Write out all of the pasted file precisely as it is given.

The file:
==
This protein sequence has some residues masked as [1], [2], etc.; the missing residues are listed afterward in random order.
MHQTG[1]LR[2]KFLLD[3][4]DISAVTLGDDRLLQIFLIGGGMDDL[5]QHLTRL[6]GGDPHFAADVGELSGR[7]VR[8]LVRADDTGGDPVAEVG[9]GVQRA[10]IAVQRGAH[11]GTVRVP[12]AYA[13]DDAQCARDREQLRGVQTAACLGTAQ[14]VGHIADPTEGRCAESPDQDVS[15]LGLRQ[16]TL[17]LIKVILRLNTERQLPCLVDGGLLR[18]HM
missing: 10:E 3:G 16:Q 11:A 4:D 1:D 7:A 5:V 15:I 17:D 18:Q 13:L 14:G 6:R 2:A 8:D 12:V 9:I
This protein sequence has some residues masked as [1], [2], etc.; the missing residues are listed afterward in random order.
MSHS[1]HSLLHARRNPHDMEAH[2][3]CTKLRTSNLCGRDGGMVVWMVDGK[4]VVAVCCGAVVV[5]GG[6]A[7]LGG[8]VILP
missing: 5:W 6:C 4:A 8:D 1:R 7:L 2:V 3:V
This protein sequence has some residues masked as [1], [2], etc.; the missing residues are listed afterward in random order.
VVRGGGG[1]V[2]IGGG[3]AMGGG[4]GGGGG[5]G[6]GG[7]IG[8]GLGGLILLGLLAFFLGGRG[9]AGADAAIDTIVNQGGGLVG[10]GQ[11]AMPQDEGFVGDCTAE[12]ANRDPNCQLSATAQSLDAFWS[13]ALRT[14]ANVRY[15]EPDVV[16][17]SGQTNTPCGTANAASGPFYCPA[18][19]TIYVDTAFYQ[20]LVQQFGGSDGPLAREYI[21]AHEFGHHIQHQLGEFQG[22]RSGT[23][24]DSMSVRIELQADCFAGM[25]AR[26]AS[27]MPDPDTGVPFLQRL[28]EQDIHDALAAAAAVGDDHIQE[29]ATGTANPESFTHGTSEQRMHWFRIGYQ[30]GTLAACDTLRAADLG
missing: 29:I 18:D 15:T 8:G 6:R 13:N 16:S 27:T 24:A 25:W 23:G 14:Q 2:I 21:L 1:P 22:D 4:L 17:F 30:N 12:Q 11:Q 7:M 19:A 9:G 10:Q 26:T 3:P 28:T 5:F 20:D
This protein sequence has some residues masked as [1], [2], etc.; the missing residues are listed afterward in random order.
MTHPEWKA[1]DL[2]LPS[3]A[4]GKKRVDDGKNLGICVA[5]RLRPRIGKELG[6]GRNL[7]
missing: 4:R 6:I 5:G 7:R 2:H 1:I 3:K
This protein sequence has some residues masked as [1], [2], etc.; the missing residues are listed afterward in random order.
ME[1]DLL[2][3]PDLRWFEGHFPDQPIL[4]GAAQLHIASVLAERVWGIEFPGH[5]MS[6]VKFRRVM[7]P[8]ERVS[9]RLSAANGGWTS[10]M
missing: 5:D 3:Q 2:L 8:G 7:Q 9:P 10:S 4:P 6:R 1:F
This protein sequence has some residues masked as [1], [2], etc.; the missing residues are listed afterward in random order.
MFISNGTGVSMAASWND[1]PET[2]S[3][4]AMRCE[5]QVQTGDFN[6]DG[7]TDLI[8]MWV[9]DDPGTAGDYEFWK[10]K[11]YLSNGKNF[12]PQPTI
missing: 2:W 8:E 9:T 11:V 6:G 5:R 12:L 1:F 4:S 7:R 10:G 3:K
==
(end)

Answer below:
This protein sequence has some residues masked as [1], [2], etc.; the missing residues are listed afterward in random order.
MHQTG[1]LR[2]KFLLD[3][4]DISAVTLGDDRLLQIFLIGGGMDDL[5]QHLTRL[6]GGDPHFAADVGELSGR[7]VR[8]LVRADDTGGDPVAEVG[9]GVQRA[10]IAVQRGAH[11]GTVRVP[12]AYA[13]DDAQCARDREQLRGVQTAACLGTAQ[14]VGHIADPTEGRCAESPDQDVS[15]LGLRQ[16]TL[17]LIKVILRLNTERQLPCLVDGGLLR[18]HM
missing: 10:E 3:G 16:Q 11:A 4:D 1:D 7:A 5:V 15:I 17:D 18:Q 13:L 14:G 6:R 2:A 8:D 12:V 9:I
This protein sequence has some residues masked as [1], [2], etc.; the missing residues are listed afterward in random order.
MSHS[1]HSLLHARRNPHDMEAH[2][3]CTKLRTSNLCGRDGGMVVWMVDGK[4]VVAVCCGAVVV[5]GG[6]A[7]LGG[8]VILP
missing: 5:W 6:C 4:A 8:D 1:R 7:L 2:V 3:V
This protein sequence has some residues masked as [1], [2], etc.; the missing residues are listed afterward in random order.
VVRGGGG[1]V[2]IGGG[3]AMGGG[4]GGGGG[5]G[6]GG[7]IG[8]GLGGLILLGLLAFFLGGRG[9]AGADAAIDTIVNQGGGLVG[10]GQ[11]AMPQDEGFVGDCTAE[12]ANRDPNCQLSATAQSLDAFWS[13]ALRT[14]ANVRY[15]EPDVV[16][17]SGQTNTPCGTANAASGPFYCPA[18][19]TIYVDTAFYQ[20]LVQQFGGSDGPLAREYI[21]AHEFGHHIQHQLGEFQG[22]RSGT[23][24]DSMSVRIELQADCFAGM[25]AR[26]AS[27]MPDPDTGVPFLQRL[28]EQDIHDALAAAAAVGDDHIQE[29]ATGTANPESFTHGTSEQRMHWFRIGYQ[30]GTLAACDTLRAADLG
missing: 29:I 18:D 15:T 8:G 6:R 13:N 16:S 27:T 24:A 25:W 23:G 14:Q 2:I 21:L 1:P 22:D 4:L 17:F 30:N 12:Q 11:Q 7:M 19:A 9:G 10:Q 26:T 3:P 28:T 5:F 20:D
This protein sequence has some residues masked as [1], [2], etc.; the missing residues are listed afterward in random order.
MTHPEWKA[1]DL[2]LPS[3]A[4]GKKRVDDGKNLGICVA[5]RLRPRIGKELG[6]GRNL[7]
missing: 4:R 6:I 5:G 7:R 2:H 1:I 3:K
This protein sequence has some residues masked as [1], [2], etc.; the missing residues are listed afterward in random order.
ME[1]DLL[2][3]PDLRWFEGHFPDQPIL[4]GAAQLHIASVLAERVWGIEFPGH[5]MS[6]VKFRRVM[7]P[8]ERVS[9]RLSAANGGWTS[10]M
missing: 5:D 3:Q 2:L 8:G 7:Q 9:P 10:S 4:P 6:R 1:F
This protein sequence has some residues masked as [1], [2], etc.; the missing residues are listed afterward in random order.
MFISNGTGVSMAASWND[1]PET[2]S[3][4]AMRCE[5]QVQTGDFN[6]DG[7]TDLI[8]MWV[9]DDPGTAGDYEFWK[10]K[11]YLSNGKNF[12]PQPTI
missing: 2:W 8:E 9:T 11:V 6:G 5:R 12:L 1:F 4:S 7:R 10:G 3:K